President Donald Trump signed legislation on Wednesday that funds overtime pay earned by members of the Secret Service in 2017 and 2018.
Appropriately titled the Secret Service Recruitment and Retention Act of 2018, this law was crafted to help lift the abysmally low levels of morale that have long plagued the Secret Service.
The problems at the Secret Service go beyond employee compensation, though. The Secret Service suffers from an under-staffed workforce, a lack of discipline, and a tarnished reputation stemming from a string of scandals during the Obama administration. It is for these reasons that the Secret Service is ranked as the worst subcomponent of a federal agency to work for.
In response to these problems, then-Homeland Security Secretary Jeh Johnson ordered an independent review of the Secret Service in 2014. The Protective Mission Panel, tasked with conducting the review, found that leadership and personnel were the two major problem areas in the Secret Service.
To remedy this, the panel suggested appointing “a strong leader from outside the agency who has a protective, law enforcement, or military background” as the next director of the Secret Service. The panel also recommended boosting the Uniformed Division by an initial 200 positions and the Presidential Protective Division by 85 positions.
The Uniformed Division protects certain high-profile facilities and venues, while the Presidential Protective Division safeguards the president and his immediate family.
So far, the Trump administration has fulfilled this leadership recommendation by appointing Randolph Alles as the new Secret Service director. The recommended boost in personnel has yet to be carried out.
According to the panel, both the agency’s Uniformed Division and Presidential Protective Division are “stretched beyond their limits.” This results in inefficiency, stress, over-work and low morale.
Expanding the Secret Service workforce would afford each agent and officer the time to participate in increased training, thereby making the agency more effective. Also, employees would be able to take longer breaks off duty, allowing them to spend time with their families, recharge, and come back to work rested and ready to go.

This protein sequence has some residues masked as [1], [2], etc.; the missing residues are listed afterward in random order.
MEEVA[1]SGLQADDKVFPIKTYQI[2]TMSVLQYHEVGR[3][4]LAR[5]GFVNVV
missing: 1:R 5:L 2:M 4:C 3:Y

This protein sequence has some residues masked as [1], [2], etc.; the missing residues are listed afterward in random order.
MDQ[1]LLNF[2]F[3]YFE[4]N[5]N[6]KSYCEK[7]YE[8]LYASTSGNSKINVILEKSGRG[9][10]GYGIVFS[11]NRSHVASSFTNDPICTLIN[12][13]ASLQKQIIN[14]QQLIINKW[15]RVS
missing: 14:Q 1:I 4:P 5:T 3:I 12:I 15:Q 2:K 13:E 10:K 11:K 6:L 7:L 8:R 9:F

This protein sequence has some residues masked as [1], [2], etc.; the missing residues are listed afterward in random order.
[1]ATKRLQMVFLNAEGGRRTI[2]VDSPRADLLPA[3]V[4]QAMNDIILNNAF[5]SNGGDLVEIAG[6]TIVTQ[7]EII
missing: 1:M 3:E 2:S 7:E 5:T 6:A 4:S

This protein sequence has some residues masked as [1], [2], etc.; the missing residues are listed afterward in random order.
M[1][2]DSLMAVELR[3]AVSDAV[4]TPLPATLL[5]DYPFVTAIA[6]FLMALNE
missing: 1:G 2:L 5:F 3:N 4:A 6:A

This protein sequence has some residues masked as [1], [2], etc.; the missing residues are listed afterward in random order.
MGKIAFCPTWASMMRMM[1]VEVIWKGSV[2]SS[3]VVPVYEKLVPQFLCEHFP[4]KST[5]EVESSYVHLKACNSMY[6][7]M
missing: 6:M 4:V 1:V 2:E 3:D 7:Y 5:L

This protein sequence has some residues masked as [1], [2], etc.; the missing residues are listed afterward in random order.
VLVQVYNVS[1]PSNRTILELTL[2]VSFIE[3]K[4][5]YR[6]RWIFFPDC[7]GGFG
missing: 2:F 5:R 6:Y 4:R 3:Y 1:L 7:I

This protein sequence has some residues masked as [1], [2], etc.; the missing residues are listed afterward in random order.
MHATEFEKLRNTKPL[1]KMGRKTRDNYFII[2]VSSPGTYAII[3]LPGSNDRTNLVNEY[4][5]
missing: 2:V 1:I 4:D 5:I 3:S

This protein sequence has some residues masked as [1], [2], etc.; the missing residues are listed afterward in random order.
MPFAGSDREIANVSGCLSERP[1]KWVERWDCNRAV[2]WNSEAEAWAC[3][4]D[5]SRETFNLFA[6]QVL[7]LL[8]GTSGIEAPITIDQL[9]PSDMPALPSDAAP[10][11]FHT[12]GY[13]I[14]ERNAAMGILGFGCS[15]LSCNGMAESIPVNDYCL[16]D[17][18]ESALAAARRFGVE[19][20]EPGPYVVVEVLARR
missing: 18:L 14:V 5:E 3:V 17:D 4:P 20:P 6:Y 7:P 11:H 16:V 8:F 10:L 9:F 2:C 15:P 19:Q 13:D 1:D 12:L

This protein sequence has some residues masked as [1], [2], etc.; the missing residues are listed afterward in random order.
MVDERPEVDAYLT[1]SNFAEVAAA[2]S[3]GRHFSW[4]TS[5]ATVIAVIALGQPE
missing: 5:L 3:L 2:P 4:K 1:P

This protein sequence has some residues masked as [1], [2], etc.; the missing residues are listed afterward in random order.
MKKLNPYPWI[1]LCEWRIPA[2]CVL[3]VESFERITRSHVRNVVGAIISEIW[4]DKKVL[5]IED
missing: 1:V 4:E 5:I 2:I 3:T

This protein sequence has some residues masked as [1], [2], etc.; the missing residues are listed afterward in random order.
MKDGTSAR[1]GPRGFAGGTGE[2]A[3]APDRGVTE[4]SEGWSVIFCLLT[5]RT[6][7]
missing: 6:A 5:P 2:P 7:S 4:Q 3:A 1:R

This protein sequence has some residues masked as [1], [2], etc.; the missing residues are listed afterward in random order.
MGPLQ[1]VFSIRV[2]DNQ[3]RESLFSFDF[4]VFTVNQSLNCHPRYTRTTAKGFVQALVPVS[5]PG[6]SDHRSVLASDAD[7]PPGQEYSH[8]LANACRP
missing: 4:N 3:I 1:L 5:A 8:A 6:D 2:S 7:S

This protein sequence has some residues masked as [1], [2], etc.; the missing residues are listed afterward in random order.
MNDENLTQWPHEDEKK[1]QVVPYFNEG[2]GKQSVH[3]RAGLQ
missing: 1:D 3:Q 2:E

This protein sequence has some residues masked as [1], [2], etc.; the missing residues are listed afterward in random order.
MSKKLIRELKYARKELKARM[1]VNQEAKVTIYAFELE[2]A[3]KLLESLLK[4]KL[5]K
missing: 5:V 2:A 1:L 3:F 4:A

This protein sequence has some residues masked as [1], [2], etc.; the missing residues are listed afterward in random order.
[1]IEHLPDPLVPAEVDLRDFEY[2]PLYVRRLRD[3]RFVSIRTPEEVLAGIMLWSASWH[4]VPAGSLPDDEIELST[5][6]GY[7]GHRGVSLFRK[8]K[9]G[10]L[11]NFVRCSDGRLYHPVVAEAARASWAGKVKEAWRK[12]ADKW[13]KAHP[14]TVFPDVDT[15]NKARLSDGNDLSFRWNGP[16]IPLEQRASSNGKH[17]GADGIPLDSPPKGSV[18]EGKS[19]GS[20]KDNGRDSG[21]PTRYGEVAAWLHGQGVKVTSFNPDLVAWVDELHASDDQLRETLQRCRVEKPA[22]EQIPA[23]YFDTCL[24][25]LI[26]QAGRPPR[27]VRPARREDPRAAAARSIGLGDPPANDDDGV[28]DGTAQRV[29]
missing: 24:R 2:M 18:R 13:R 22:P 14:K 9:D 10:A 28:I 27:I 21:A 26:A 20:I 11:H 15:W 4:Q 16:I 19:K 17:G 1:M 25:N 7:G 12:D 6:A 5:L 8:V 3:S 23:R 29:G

Boosting the number of protective agents and officers would thus improve both morale and training. But in order to do so, the Secret Service’s budget needs to be increased.
The president’s 2019 budget request moved in this direction by asking for an additional $82 million for staffing growth. Unfortunately, the budget Congress ended up passing slightly decreased funding to the Secret Service, thus limiting its ability to address its long-neglected workforce problems.
The Secret Service can save some money by moving agents off of administrative duties and instead employing more specialized support staff. In the words of the Protective Mission Panel, “Filling important administrative functions with agents rather than professional administrators may not be optimal.”
The Heritage Foundation also recommends that Congress provide oversight over the agency to ensure disciplinary actions are carried through. While strong leadership and a larger workforce would undoubtedly incentivize employees to behave, the agency also needs accountability.
The Secret Service is tasked with a “no fail” mission, and that mission can only be achieved with proper management and workforce maintenance.
It is critical that the Trump administration and Congress pursue these and other reforms identified by the Protective Mission Panel.
Paul Fredrick is a member of the Young Leaders Program at The Heritage Foundation. David Inserra specializes in cyber and homeland security policy, including protection of critical infrastructure, as policy analyst in The Heritage Foundation’s Allison Center for Foreign Policy Studies.
A version of this Op-Ed appeared on The Daily Signal website under the headline “Reforming Secret Service Should Be Congressional Priority.”
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